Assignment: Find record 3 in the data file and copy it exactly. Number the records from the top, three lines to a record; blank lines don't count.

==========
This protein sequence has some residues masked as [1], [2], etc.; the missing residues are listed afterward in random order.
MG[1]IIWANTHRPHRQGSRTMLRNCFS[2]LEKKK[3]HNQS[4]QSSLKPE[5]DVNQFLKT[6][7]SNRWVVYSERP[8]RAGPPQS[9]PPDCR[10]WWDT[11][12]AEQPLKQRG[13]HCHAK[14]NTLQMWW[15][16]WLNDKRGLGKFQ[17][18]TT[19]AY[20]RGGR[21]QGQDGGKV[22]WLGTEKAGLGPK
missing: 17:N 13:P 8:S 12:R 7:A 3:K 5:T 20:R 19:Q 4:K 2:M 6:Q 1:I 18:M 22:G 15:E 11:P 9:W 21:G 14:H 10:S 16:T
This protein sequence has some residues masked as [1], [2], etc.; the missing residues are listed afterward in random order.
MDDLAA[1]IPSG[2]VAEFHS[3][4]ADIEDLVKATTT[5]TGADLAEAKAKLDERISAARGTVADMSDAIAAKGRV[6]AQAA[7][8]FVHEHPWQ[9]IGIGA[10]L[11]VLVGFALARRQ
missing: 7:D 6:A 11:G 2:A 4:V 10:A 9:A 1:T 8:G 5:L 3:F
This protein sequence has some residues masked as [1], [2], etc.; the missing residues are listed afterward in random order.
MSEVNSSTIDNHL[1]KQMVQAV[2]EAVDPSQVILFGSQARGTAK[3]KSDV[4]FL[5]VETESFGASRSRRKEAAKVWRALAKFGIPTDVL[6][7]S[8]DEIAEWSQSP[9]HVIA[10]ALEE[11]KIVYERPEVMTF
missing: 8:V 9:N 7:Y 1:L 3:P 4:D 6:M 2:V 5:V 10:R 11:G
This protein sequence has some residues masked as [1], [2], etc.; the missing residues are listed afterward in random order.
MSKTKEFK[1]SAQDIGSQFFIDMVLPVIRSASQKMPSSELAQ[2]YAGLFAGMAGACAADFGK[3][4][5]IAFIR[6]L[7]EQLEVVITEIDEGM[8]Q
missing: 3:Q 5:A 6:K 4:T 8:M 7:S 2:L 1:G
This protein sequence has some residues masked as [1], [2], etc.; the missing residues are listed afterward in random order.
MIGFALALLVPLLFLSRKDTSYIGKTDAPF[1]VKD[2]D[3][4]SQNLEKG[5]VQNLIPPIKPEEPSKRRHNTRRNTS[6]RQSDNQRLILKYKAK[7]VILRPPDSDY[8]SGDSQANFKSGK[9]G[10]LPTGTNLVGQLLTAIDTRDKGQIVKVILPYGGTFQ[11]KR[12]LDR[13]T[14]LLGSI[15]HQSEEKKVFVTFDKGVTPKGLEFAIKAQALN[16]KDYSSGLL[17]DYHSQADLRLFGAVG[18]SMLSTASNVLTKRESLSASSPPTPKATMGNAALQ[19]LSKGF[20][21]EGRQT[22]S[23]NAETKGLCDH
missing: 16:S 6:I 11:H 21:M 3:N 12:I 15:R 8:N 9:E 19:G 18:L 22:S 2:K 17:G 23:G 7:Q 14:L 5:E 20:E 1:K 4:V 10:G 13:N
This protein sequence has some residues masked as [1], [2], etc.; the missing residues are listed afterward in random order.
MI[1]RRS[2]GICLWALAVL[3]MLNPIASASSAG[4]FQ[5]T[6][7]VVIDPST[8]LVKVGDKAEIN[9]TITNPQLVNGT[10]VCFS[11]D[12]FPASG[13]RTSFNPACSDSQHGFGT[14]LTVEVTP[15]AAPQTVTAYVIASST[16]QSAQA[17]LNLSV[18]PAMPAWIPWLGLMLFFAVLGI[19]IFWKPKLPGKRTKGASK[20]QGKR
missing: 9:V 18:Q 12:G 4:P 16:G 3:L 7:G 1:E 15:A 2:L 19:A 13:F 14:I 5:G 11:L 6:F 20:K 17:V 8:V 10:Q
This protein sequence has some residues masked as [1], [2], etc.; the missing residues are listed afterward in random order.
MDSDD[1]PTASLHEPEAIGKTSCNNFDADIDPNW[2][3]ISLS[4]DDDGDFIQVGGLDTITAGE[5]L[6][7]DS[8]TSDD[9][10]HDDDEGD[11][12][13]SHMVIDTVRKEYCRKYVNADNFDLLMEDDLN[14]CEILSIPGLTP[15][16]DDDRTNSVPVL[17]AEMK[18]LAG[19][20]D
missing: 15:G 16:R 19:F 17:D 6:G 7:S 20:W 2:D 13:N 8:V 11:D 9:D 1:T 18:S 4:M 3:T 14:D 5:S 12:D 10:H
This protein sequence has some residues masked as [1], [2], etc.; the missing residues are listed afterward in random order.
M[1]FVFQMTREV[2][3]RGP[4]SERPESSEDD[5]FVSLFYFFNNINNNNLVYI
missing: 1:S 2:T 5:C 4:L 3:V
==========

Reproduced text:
This protein sequence has some residues masked as [1], [2], etc.; the missing residues are listed afterward in random order.
MSEVNSSTIDNHL[1]KQMVQAV[2]EAVDPSQVILFGSQARGTAK[3]KSDV[4]FL[5]VETESFGASRSRRKEAAKVWRALAKFGIPTDVL[6][7]S[8]DEIAEWSQSP[9]HVIA[10]ALEE[11]KIVYERPEVMTF
missing: 8:V 9:N 7:Y 1:L 3:P 4:D 6:M 2:V 5:V 10:R 11:G